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“My husband was a drug addict and an alcoholic. When he got TB, Suganya from REACH contacted me for getting tested. My children and I were taken for a screening test and X-ray and my younger child was diagnosed with Tuberculosis. Had Suganya not intervened, I wouldn’t have taken the issue seriously as I did not know that TB could have infected my family. My younger child has completed treatment but my older one was diagnosed recently and is on treatment.

My husband had all the bad habits, which made him prone to diseases like TB. When he couldn’t walk due to TB, I used to go to the center to fetch medicines but he would refuse to take them. It has been six months since my husband died. More


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“Flowers always make people better, happier, and more helpful; they are sunshine, food and medicine for the soul.”  –  Luther Burbank

She brings me flowers whenever she meets me. It is all flowers blossomed from her own garden, different varieties and in different colours.

Chandra* was introduced to me as a symptomatic patient and diagnosed with TB. She has undergone lots of psychological and emotional stress when she was affected with TB. She faced struggle at home managing with the teenage children and inattentive husband. Above all, burden of TB fuelled her struggle into massive psychological catastrophe. She looked very unmanageable whenever she came to take DOTS.

During my home visit to Chandra’s home, I found a little space around her home. I suggested her to plan for gardening as a way to drain the stress. I told her to take some time to water the plants in the morning and evening; observe at the plants, flowers and the way it grows. I just wanted herself to feel refreshed free of her stress so suggested the way.  It worked out for the purpose it was suggested.

How her struggle with the family and the disease put under control was another tale…! But the life flowing, beautiful garden added colours to her life, scaling up her energy to blow up the devastation which she led into.

It is all because of flowers smiling at her colourfully and green plants nodding at her energetically, taught her handling the problems, balancing her emotions and of course yes, managing the disease pathway towards Cure.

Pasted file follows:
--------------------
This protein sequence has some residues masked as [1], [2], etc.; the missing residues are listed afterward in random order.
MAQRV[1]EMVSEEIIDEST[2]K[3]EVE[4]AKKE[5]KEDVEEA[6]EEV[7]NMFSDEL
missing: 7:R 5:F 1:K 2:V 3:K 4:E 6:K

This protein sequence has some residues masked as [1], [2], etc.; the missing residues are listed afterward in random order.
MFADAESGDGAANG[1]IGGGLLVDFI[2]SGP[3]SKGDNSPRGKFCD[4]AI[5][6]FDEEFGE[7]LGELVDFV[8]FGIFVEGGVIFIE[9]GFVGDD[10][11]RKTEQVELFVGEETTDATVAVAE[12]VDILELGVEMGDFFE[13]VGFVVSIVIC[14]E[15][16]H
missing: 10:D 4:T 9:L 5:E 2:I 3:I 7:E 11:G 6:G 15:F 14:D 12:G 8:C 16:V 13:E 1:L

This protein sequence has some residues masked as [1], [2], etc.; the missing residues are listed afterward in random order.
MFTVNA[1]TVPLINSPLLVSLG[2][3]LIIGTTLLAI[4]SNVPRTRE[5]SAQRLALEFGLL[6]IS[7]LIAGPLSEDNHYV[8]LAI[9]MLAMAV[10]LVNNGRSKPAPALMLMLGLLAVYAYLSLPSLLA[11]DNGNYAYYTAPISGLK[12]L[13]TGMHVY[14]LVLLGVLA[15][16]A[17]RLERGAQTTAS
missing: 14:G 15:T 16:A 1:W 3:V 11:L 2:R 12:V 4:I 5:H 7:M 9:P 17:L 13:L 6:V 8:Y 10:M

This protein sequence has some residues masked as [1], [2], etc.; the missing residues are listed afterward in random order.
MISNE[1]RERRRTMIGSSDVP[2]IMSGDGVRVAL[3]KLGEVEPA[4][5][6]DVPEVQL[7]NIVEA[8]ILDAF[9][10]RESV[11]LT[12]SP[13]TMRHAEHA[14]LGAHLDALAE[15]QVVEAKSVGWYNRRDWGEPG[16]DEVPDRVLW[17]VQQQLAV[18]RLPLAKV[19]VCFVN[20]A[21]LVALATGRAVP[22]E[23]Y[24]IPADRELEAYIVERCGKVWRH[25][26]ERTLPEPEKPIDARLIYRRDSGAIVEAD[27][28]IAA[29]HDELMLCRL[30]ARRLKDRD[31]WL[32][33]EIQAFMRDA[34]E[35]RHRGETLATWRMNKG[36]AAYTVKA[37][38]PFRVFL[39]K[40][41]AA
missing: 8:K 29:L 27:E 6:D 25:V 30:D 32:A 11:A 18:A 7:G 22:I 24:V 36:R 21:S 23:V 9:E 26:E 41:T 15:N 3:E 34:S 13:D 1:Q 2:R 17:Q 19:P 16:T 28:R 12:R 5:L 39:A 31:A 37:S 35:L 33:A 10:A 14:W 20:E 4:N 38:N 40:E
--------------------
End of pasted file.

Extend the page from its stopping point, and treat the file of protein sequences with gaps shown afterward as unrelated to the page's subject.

She brings flowers for me, both, she and a flower smile at me blissfully… So I.

– shared by Ms. Shanthi, PPM Initiative, REACH.

*Name is changed to protect the identity


Now, diabetics to get tested for TB

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A fine morning, my official day started when I am pushing myself into the electric train amidst the horde of office goers. A miracle can happen once in a while, it happened – alas, I got the seat near the window. While train started moving, the fresh breeze blew on my face and my eyes were closed to enjoy the journey towards my Work Place.

Suddenly my ears were bewildered with the strong sound of a cough. As a reflex action to a stimulus of coughing sound, my head turned to a lady sitting near me immediately. She was groomed up well brightly, seemed to be well educated and an office goer. She coughed out continuously, but with no precautionary action of closing her mouth. Nobody showed any concern over it, but I started feeling uncomfortable sitting there. I found no way to tell her how important it is to cover her mouth while coughing. Feeling helpless, I looked around, found the empty seat in the other corner invited me to occupy and I did.

A thought flashed – Few months before I had also been similarly like her. If I am not employed in REACH and not sensitized to cough with care, I also will continue to be the same.

How to annoy an unknown person who cough without care by telling her to take care of others around while coughing, that too, in a public place?!  I got down from the train and walking towards the office, lugging with this question, still searching for an answer!!

— Shared by Sudaroli, REACH